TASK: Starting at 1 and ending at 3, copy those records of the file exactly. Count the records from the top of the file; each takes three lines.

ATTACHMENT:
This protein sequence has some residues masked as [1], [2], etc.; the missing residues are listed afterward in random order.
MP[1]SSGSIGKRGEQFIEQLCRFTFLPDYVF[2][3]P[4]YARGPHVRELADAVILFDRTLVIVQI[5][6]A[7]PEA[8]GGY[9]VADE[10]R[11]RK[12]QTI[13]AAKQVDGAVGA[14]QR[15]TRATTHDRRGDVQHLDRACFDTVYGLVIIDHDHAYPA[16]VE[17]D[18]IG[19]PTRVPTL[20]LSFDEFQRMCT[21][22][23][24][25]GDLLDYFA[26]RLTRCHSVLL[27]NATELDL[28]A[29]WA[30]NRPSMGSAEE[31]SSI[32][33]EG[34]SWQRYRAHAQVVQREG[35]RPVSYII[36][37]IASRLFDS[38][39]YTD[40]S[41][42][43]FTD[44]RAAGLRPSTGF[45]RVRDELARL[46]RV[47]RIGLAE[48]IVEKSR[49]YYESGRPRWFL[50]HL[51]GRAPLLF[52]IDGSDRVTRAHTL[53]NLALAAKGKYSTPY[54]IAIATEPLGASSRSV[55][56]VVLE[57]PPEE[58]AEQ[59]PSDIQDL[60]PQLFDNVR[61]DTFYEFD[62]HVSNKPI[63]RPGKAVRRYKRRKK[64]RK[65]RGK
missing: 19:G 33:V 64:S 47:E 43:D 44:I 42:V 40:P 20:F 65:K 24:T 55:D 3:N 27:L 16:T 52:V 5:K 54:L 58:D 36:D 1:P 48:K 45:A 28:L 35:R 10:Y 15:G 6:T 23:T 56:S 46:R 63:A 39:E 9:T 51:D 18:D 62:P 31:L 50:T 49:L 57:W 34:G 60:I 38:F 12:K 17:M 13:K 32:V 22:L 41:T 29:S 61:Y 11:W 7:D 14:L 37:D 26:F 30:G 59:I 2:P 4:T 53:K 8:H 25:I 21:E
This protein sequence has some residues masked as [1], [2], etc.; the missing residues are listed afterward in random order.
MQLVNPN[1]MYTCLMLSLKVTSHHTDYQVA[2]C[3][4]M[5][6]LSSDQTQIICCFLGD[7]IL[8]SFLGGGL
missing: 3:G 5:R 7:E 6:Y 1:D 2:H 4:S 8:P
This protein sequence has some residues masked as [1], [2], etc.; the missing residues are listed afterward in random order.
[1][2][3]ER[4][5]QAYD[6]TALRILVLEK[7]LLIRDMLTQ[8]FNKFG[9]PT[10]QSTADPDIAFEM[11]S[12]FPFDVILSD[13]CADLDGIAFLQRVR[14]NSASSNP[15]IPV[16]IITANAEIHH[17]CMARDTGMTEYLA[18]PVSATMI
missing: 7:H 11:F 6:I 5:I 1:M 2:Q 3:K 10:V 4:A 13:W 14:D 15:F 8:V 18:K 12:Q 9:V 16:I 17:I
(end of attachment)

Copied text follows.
This protein sequence has some residues masked as [1], [2], etc.; the missing residues are listed afterward in random order.
MP[1]SSGSIGKRGEQFIEQLCRFTFLPDYVF[2][3]P[4]YARGPHVRELADAVILFDRTLVIVQI[5][6]A[7]PEA[8]GGY[9]VADE[10]R[11]RK[12]QTI[13]AAKQVDGAVGA[14]QR[15]TRATTHDRRGDVQHLDRACFDTVYGLVIIDHDHAYPA[16]VE[17]D[18]IG[19]PTRVPTL[20]LSFDEFQRMCT[21][22][23][24][25]GDLLDYFA[26]RLTRCHSVLL[27]NATELDL[28]A[29]WA[30]NRPSMGSAEE[31]SSI[32][33]EG[34]SWQRYRAHAQVVQREG[35]RPVSYII[36][37]IASRLFDS[38][39]YTD[40]S[41][42][43]FTD[44]RAAGLRPSTGF[45]RVRDELARL[46]RV[47]RIGLAE[48]IVEKSR[49]YYESGRPRWFL[50]HL[51]GRAPLLF[52]IDGSDRVTRAHTL[53]NLALAAKGKYSTPY[54]IAIATEPLGASSRSV[55][56]VVLE[57]PPEE[58]AEQ[59]PSDIQDL[60]PQLFDNVR[61]DTFYEFD[62]HVSNKPI[63]RPGKAVRRYKRRKK[64]RK[65]RGK
missing: 19:G 33:V 64:S 47:E 43:D 44:I 42:V 40:P 20:F 65:K 24:T 55:D 3:N 27:L 16:T 52:V 5:K 54:L 58:D 36:D 1:P 48:K 45:A 28:L 35:R 10:Y 15:G 6:T 23:T 56:S 46:R 63:A 39:E 9:T 51:D 18:D 62:P 31:L 50:T 49:L 57:W 34:G 60:I 38:F 12:K 17:M 13:K 32:V 22:L 41:T 29:S 61:Y 11:W 7:D 14:L 37:D 26:F 30:G 59:I 2:P 4:T 53:K 8:H 25:I 21:E
This protein sequence has some residues masked as [1], [2], etc.; the missing residues are listed afterward in random order.
MQLVNPN[1]MYTCLMLSLKVTSHHTDYQVA[2]C[3][4]M[5][6]LSSDQTQIICCFLGD[7]IL[8]SFLGGGL
missing: 3:G 5:R 7:E 6:Y 1:D 2:H 4:S 8:P
This protein sequence has some residues masked as [1], [2], etc.; the missing residues are listed afterward in random order.
[1][2][3]ER[4][5]QAYD[6]TALRILVLEK[7]LLIRDMLTQ[8]FNKFG[9]PT[10]QSTADPDIAFEM[11]S[12]FPFDVILSD[13]CADLDGIAFLQRVR[14]NSASSNP[15]IPV[16]IITANAEIHH[17]CMARDTGMTEYLA[18]PVSATMI
missing: 7:H 11:F 6:I 5:I 1:M 2:Q 3:K 10:V 4:A 13:W 14:D 15:F 8:V 18:K 12:Q 9:V 16:I 17:I